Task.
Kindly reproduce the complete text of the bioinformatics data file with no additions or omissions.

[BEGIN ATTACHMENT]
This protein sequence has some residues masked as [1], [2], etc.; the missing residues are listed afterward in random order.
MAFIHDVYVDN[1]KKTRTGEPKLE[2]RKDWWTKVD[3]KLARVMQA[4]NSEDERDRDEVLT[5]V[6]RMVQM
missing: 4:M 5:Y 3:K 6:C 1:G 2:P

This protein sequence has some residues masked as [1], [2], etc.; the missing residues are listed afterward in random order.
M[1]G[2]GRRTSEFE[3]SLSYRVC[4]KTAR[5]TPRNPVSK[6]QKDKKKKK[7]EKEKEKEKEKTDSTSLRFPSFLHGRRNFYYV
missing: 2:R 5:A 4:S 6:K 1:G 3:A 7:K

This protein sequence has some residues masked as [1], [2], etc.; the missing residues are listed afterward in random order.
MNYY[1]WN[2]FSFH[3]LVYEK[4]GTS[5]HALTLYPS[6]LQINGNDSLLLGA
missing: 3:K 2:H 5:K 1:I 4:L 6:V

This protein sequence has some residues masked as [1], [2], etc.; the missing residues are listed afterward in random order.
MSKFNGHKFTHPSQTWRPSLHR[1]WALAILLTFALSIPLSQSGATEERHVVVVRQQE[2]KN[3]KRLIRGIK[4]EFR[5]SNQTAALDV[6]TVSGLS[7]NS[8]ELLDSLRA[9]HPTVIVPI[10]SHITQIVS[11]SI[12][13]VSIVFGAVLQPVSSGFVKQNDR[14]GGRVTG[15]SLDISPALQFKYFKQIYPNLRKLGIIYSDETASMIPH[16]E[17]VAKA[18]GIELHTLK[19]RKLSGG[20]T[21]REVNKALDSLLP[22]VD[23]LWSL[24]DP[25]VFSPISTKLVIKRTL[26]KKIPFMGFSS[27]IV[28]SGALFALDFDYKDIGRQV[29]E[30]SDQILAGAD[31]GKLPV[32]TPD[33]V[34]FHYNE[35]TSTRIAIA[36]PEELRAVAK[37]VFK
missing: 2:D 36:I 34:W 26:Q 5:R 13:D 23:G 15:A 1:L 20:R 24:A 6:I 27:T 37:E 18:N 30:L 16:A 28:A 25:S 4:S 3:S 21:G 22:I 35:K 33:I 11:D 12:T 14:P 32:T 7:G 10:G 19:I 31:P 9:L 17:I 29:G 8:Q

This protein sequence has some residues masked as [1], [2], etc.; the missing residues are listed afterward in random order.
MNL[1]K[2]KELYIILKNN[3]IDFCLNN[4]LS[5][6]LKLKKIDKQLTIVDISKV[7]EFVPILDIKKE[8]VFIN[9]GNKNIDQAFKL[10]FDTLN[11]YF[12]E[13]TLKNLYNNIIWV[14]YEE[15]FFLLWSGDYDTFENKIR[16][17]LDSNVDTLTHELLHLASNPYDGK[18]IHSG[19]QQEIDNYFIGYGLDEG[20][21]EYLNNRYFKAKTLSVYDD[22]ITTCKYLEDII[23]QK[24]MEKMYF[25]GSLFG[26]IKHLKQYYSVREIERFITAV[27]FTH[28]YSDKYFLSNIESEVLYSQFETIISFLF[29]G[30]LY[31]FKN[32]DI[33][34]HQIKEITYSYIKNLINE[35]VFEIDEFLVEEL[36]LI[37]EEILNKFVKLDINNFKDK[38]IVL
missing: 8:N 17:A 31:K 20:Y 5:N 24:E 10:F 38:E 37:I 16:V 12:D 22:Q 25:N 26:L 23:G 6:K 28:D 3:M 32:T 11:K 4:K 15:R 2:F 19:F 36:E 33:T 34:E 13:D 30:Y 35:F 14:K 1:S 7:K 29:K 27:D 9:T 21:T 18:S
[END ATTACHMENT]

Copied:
This protein sequence has some residues masked as [1], [2], etc.; the missing residues are listed afterward in random order.
MAFIHDVYVDN[1]KKTRTGEPKLE[2]RKDWWTKVD[3]KLARVMQA[4]NSEDERDRDEVLT[5]V[6]RMVQM
missing: 4:M 5:Y 3:K 6:C 1:G 2:P

This protein sequence has some residues masked as [1], [2], etc.; the missing residues are listed afterward in random order.
M[1]G[2]GRRTSEFE[3]SLSYRVC[4]KTAR[5]TPRNPVSK[6]QKDKKKKK[7]EKEKEKEKEKTDSTSLRFPSFLHGRRNFYYV
missing: 2:R 5:A 4:S 6:K 1:G 3:A 7:K

This protein sequence has some residues masked as [1], [2], etc.; the missing residues are listed afterward in random order.
MNYY[1]WN[2]FSFH[3]LVYEK[4]GTS[5]HALTLYPS[6]LQINGNDSLLLGA
missing: 3:K 2:H 5:K 1:I 4:L 6:V

This protein sequence has some residues masked as [1], [2], etc.; the missing residues are listed afterward in random order.
MSKFNGHKFTHPSQTWRPSLHR[1]WALAILLTFALSIPLSQSGATEERHVVVVRQQE[2]KN[3]KRLIRGIK[4]EFR[5]SNQTAALDV[6]TVSGLS[7]NS[8]ELLDSLRA[9]HPTVIVPI[10]SHITQIVS[11]SI[12][13]VSIVFGAVLQPVSSGFVKQNDR[14]GGRVTG[15]SLDISPALQFKYFKQIYPNLRKLGIIYSDETASMIPH[16]E[17]VAKA[18]GIELHTLK[19]RKLSGG[20]T[21]REVNKALDSLLP[22]VD[23]LWSL[24]DP[25]VFSPISTKLVIKRTL[26]KKIPFMGFSS[27]IV[28]SGALFALDFDYKDIGRQV[29]E[30]SDQILAGAD[31]GKLPV[32]TPD[33]V[34]FHYNE[35]TSTRIAIA[36]PEELRAVAK[37]VFK
missing: 2:D 36:I 34:W 26:Q 5:R 13:D 23:G 15:A 1:L 20:R 24:A 6:I 27:T 37:E 18:N 30:L 16:A 28:A 25:S 4:S 3:S 21:G 22:I 35:K 33:I 11:D 12:T 14:P 32:T 7:G 10:G 19:I 31:P 9:L 17:I 29:G 8:Q

This protein sequence has some residues masked as [1], [2], etc.; the missing residues are listed afterward in random order.
MNL[1]K[2]KELYIILKNN[3]IDFCLNN[4]LS[5][6]LKLKKIDKQLTIVDISKV[7]EFVPILDIKKE[8]VFIN[9]GNKNIDQAFKL[10]FDTLN[11]YF[12]E[13]TLKNLYNNIIWV[14]YEE[15]FFLLWSGDYDTFENKIR[16][17]LDSNVDTLTHELLHLASNPYDGK[18]IHSG[19]QQEIDNYFIGYGLDEG[20][21]EYLNNRYFKAKTLSVYDD[22]ITTCKYLEDII[23]QK[24]MEKMYF[25]GSLFG[26]IKHLKQYYSVREIERFITAV[27]FTH[28]YSDKYFLSNIESEVLYSQFETIISFLF[29]G[30]LY[31]FKN[32]DI[33][34]HQIKEITYSYIKNLINE[35]VFEIDEFLVEEL[36]LI[37]EEILNKFVKLDINNFKDK[38]IVL
missing: 8:N 17:A 31:K 20:Y 5:N 24:E 10:F 38:E 37:I 16:V 12:D 22:Q 25:N 26:L 23:G 6:K 28:D 3:M 32:T 11:K 4:K 15:R 2:F 19:F 36:E 33:T 34:E 13:D 30:Y 35:F 14:K 1:S 7:K 29:K 27:D 9:T 21:T 18:S